To put it plainly, Livers’ primary appeal to NBA teams will come with his shooting prowess. The combo forward is a career 40.4 percent shooter from beyond the three-point arc at the college level and, with nearly 300 attempts under his belt, the sample size is significant. From there, Livers is a career 85 percent free throw shooter — with a robust 95.7 percent clip as a junior — and there are plenty of indicators that he will be able to stretch defenses.
Livers isn’t an overwhelming shooter on the move, but he does have the ability to get his shots off in intriguing positions. In addition, he is a knock-down shooter in catch-and-shoot situations and, when combined with his size, there is an interesting package to evaluate.
In looking beyond the shooting, Livers is a pretty solid vertical athlete and, when given the opportunity, he has been able to flush some impressive dunks in the past. He is relatively limited laterally, though, and many of Livers’ best collegiate minutes came as a small-ball power forward, which could illuminate his best role as a professional.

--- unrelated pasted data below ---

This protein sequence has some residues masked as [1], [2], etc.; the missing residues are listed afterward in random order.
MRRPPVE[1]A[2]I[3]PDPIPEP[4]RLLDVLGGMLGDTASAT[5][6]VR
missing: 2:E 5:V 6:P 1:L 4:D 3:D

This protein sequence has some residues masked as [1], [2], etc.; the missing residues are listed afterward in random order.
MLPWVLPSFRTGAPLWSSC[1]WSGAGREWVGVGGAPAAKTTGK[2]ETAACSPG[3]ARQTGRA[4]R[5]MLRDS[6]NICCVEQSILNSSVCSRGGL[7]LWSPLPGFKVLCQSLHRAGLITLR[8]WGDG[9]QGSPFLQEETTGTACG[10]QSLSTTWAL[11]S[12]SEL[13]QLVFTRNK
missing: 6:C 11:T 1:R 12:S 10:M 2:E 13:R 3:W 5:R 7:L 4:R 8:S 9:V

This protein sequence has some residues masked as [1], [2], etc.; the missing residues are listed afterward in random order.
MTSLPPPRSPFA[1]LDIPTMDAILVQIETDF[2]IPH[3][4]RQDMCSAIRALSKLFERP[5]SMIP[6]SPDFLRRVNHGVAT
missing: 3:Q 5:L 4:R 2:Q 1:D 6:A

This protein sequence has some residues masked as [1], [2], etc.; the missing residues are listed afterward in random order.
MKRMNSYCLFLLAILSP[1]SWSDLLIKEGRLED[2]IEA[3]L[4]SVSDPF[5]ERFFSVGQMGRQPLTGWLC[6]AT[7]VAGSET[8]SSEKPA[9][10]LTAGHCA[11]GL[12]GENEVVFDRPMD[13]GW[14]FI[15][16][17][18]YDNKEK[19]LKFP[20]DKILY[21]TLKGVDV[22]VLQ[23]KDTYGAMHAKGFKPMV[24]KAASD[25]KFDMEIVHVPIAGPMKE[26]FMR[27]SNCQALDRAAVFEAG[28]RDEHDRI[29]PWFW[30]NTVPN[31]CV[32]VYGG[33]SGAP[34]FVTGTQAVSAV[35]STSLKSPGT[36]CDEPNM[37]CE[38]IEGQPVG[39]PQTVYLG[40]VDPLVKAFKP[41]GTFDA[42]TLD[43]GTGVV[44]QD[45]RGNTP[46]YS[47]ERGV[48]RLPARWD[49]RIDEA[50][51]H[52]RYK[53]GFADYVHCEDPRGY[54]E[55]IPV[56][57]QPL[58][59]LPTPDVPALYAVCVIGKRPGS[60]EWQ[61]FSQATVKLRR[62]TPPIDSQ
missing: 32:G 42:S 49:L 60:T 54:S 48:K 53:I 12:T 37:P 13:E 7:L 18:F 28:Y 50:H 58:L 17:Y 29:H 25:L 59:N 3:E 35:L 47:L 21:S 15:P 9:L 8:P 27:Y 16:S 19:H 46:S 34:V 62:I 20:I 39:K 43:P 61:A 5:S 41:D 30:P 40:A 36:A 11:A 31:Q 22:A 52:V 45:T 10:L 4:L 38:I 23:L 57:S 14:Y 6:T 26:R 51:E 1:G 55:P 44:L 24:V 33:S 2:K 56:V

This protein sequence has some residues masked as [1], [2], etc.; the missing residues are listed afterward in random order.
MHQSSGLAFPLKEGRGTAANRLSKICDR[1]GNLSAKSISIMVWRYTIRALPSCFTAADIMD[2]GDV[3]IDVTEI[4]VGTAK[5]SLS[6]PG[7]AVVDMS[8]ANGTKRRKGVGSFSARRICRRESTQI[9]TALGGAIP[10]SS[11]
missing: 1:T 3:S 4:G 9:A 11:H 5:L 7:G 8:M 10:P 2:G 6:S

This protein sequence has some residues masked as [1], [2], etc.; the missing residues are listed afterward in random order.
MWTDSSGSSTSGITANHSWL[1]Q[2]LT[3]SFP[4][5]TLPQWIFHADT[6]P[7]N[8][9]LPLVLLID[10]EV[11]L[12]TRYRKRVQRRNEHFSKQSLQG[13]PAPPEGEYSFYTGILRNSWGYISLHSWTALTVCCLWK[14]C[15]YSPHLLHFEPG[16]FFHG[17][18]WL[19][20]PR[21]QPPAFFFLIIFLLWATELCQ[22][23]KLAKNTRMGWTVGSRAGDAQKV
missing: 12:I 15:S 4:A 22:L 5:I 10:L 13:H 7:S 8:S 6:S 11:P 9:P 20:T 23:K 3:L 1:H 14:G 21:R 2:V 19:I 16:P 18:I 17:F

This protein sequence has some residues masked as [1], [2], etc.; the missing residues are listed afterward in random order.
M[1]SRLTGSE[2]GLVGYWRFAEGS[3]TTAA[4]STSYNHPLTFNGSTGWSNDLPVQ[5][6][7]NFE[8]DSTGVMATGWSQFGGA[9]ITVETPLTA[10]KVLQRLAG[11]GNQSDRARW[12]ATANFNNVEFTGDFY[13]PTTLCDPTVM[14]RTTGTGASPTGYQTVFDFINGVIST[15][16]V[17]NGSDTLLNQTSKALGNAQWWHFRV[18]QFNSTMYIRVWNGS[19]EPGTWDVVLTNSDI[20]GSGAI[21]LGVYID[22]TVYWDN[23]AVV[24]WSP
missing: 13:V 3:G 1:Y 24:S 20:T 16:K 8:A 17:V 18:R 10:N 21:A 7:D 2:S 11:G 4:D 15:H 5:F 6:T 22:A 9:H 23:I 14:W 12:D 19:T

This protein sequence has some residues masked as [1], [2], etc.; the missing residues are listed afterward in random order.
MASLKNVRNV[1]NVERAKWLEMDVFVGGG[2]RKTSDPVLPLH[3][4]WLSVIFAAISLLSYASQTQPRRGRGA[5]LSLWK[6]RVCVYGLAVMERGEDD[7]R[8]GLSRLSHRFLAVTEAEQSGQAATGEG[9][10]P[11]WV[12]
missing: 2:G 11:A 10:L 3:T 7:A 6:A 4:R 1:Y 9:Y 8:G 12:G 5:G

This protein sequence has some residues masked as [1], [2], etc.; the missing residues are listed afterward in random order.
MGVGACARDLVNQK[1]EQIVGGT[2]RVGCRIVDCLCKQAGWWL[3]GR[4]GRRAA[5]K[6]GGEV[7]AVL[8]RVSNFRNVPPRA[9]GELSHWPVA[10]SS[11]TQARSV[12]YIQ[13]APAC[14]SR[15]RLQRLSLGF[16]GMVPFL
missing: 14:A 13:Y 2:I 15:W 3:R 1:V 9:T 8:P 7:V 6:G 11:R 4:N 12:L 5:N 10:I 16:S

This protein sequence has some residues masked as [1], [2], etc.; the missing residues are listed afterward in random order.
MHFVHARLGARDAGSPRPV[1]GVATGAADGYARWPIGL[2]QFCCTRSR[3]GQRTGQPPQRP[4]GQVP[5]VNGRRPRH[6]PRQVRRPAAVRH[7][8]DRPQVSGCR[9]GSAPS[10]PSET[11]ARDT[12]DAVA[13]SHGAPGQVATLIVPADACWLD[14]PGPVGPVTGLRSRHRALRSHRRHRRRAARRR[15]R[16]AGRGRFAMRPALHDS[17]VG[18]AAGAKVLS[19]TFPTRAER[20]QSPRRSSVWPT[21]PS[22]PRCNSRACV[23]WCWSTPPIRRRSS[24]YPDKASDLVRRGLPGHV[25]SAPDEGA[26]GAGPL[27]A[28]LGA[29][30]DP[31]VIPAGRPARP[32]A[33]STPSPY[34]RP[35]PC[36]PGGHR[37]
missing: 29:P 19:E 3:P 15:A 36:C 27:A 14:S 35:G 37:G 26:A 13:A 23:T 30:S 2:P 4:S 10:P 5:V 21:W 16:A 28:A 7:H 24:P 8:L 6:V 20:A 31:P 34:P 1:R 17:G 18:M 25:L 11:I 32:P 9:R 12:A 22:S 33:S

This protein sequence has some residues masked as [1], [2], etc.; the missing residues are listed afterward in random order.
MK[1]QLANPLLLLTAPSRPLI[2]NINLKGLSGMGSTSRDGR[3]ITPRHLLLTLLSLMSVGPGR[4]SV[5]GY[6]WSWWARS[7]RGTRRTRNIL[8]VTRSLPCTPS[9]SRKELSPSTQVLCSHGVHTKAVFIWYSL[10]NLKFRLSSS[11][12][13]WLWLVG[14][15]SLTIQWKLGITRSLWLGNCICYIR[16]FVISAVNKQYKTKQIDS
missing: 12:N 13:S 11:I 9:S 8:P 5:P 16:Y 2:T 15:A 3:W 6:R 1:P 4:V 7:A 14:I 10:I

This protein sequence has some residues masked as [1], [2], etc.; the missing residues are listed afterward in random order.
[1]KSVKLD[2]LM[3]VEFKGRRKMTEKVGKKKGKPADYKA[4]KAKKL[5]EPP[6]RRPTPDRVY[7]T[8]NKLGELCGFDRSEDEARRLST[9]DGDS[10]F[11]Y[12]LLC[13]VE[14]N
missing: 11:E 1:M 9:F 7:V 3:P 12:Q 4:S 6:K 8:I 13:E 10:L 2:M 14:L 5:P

Some of his athletic challenges could stem from the fact that he needs to improve his body, and there were some injuries, especially during the 2019-20 season, that limited Livers on the floor. With that said, Livers might be a player that struggles even if he reaches his optimal position athletically, and that is something NBA teams will need to examine.